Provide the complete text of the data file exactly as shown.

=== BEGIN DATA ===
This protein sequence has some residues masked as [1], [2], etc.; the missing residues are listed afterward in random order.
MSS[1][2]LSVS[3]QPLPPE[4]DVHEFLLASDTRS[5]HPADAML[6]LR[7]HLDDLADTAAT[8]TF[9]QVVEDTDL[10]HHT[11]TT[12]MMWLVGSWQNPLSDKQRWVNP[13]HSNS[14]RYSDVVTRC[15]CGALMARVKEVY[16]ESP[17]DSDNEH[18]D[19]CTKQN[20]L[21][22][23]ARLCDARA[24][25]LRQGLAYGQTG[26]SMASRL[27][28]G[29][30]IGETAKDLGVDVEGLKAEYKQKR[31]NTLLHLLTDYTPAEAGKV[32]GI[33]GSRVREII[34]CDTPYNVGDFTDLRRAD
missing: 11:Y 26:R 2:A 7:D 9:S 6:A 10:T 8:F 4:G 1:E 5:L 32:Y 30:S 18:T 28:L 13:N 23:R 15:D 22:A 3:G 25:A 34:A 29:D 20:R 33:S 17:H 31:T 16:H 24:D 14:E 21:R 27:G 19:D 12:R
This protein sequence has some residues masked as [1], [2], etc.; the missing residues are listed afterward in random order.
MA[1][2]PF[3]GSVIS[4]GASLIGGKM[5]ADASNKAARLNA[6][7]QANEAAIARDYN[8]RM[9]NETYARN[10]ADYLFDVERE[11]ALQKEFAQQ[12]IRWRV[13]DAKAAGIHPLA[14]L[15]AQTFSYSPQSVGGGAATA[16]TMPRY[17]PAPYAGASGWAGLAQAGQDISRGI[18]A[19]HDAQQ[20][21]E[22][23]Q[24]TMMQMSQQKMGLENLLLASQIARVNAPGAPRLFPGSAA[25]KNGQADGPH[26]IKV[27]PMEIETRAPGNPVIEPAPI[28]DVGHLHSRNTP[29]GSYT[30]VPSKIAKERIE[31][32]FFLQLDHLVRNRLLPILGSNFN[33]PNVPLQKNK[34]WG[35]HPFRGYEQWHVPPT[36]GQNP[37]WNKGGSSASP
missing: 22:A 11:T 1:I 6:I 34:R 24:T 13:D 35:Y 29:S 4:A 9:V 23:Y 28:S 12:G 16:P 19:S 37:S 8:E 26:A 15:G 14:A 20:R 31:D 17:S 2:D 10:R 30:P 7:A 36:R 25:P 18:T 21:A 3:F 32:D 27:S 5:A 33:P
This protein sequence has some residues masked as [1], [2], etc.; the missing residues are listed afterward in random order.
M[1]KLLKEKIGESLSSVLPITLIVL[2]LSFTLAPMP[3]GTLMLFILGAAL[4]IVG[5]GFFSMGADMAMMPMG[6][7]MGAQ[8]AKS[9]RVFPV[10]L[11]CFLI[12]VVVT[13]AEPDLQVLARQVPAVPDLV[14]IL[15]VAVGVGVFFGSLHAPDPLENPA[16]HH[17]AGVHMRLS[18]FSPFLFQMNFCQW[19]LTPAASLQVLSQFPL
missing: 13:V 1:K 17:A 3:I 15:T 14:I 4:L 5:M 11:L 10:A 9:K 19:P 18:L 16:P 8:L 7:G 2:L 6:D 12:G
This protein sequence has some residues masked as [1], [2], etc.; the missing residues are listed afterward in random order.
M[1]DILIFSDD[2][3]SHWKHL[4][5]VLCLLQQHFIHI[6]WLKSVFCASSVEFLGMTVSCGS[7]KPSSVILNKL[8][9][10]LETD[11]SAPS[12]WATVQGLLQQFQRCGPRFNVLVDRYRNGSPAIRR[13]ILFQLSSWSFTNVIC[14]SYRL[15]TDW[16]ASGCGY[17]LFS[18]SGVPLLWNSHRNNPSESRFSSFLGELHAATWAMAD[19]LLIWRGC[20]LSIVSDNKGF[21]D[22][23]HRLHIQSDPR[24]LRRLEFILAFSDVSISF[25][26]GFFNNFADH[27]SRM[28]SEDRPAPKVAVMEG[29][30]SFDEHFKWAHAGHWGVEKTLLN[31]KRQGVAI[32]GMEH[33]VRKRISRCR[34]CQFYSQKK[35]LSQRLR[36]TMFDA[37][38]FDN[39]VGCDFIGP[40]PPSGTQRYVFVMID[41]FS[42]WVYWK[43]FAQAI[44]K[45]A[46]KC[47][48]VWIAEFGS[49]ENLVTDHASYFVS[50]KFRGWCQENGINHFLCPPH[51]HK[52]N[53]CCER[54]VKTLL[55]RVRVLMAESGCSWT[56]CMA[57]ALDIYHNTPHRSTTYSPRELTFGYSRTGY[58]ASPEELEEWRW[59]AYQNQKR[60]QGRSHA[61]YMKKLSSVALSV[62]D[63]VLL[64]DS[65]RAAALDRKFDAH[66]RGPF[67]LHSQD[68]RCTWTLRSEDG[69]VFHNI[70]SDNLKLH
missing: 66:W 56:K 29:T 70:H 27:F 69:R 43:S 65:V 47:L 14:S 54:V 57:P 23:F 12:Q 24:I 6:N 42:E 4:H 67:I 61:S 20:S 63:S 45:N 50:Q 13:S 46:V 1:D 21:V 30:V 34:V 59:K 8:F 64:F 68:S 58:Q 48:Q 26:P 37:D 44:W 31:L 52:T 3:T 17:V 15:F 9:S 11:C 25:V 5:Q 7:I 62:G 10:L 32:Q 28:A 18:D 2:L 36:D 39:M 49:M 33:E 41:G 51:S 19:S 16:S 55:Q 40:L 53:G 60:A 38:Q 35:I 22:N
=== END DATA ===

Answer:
This protein sequence has some residues masked as [1], [2], etc.; the missing residues are listed afterward in random order.
MSS[1][2]LSVS[3]QPLPPE[4]DVHEFLLASDTRS[5]HPADAML[6]LR[7]HLDDLADTAAT[8]TF[9]QVVEDTDL[10]HHT[11]TT[12]MMWLVGSWQNPLSDKQRWVNP[13]HSNS[14]RYSDVVTRC[15]CGALMARVKEVY[16]ESP[17]DSDNEH[18]D[19]CTKQN[20]L[21][22][23]ARLCDARA[24][25]LRQGLAYGQTG[26]SMASRL[27][28]G[29][30]IGETAKDLGVDVEGLKAEYKQKR[31]NTLLHLLTDYTPAEAGKV[32]GI[33]GSRVREII[34]CDTPYNVGDFTDLRRAD
missing: 11:Y 26:R 2:A 7:D 9:S 6:A 10:T 8:F 4:G 1:E 5:L 32:Y 30:S 18:T 28:L 13:N 23:R 15:D 22:A 3:G 25:A 34:A 29:D 20:R 33:S 17:H 31:T 16:H 24:D 14:E 21:R 27:G 19:D 12:R
This protein sequence has some residues masked as [1], [2], etc.; the missing residues are listed afterward in random order.
MA[1][2]PF[3]GSVIS[4]GASLIGGKM[5]ADASNKAARLNA[6][7]QANEAAIARDYN[8]RM[9]NETYARN[10]ADYLFDVERE[11]ALQKEFAQQ[12]IRWRV[13]DAKAAGIHPLA[14]L[15]AQTFSYSPQSVGGGAATA[16]TMPRY[17]PAPYAGASGWAGLAQAGQDISRGI[18]A[19]HDAQQ[20][21]E[22][23]Q[24]TMMQMSQQKMGLENLLLASQIARVNAPGAPRLFPGSAA[25]KNGQADGPH[26]IKV[27]PMEIETRAPGNPVIEPAPI[28]DVGHLHSRNTP[29]GSYT[30]VPSKIAKERIE[31][32]FFLQLDHLVRNRLLPILGSNFN[33]PNVPLQKNK[34]WG[35]HPFRGYEQWHVPPT[36]GQNP[37]WNKGGSSASP
missing: 22:A 11:T 1:I 6:I 34:R 24:T 13:D 35:Y 29:S 4:A 9:V 23:Y 28:S 12:G 16:P 19:S 37:S 8:E 26:A 15:G 14:A 20:R 31:D 17:S 2:D 10:R 30:P 7:A 36:R 25:P 18:T 21:A 3:F 32:D 27:S 5:A 33:P
This protein sequence has some residues masked as [1], [2], etc.; the missing residues are listed afterward in random order.
M[1]KLLKEKIGESLSSVLPITLIVL[2]LSFTLAPMP[3]GTLMLFILGAAL[4]IVG[5]GFFSMGADMAMMPMG[6][7]MGAQ[8]AKS[9]RVFPV[10]L[11]CFLI[12]VVVT[13]AEPDLQVLARQVPAVPDLV[14]IL[15]VAVGVGVFFGSLHAPDPLENPA[16]HH[17]AGVHMRLS[18]FSPFLFQMNFCQW[19]LTPAASLQVLSQFPL
missing: 13:V 1:K 17:A 3:I 15:T 14:I 4:L 5:M 11:L 10:A 9:K 19:P 18:L 16:P 8:L 7:G 2:L 6:D 12:G
This protein sequence has some residues masked as [1], [2], etc.; the missing residues are listed afterward in random order.
M[1]DILIFSDD[2][3]SHWKHL[4][5]VLCLLQQHFIHI[6]WLKSVFCASSVEFLGMTVSCGS[7]KPSSVILNKL[8][9][10]LETD[11]SAPS[12]WATVQGLLQQFQRCGPRFNVLVDRYRNGSPAIRR[13]ILFQLSSWSFTNVIC[14]SYRL[15]TDW[16]ASGCGY[17]LFS[18]SGVPLLWNSHRNNPSESRFSSFLGELHAATWAMAD[19]LLIWRGC[20]LSIVSDNKGF[21]D[22][23]HRLHIQSDPR[24]LRRLEFILAFSDVSISF[25][26]GFFNNFADH[27]SRM[28]SEDRPAPKVAVMEG[29][30]SFDEHFKWAHAGHWGVEKTLLN[31]KRQGVAI[32]GMEH[33]VRKRISRCR[34]CQFYSQKK[35]LSQRLR[36]TMFDA[37][38]FDN[39]VGCDFIGP[40]PPSGTQRYVFVMID[41]FS[42]WVYWK[43]FAQAI[44]K[45]A[46]KC[47][48]VWIAEFGS[49]ENLVTDHASYFVS[50]KFRGWCQENGINHFLCPPH[51]HK[52]N[53]CCER[54]VKTLL[55]RVRVLMAESGCSWT[56]CMA[57]ALDIYHNTPHRSTTYSPRELTFGYSRTGY[58]ASPEELEEWRW[59]AYQNQKR[60]QGRSHA[61]YMKKLSSVALSV[62]D[63]VLL[64]DS[65]RAAALDRKFDAH[66]RGPF[67]LHSQD[68]RCTWTLRSEDG[69]VFHNI[70]SDNLKLH
missing: 66:W 56:K 29:T 70:H 27:F 69:R 43:S 65:V 47:L 14:S 54:V 57:P 23:F 12:Q 24:I 6:N 42:E 4:H 67:I 61:S 20:S 63:S 45:N 50:Q 13:S 46:V 1:D 21:V 30:V 34:V 59:K 8:F 64:F 68:S 58:Q 48:Q 26:P 37:D 44:W 31:L 52:T 3:T 17:V 15:F 9:S 11:C 25:V 5:Q 7:I 62:G 10:L 32:Q 28:A 18:D 2:L 36:D 39:M 49:M 33:E 41:G 51:S 19:S 16:S 55:Q 40:L 53:G 60:A 38:Q 35:I 22:N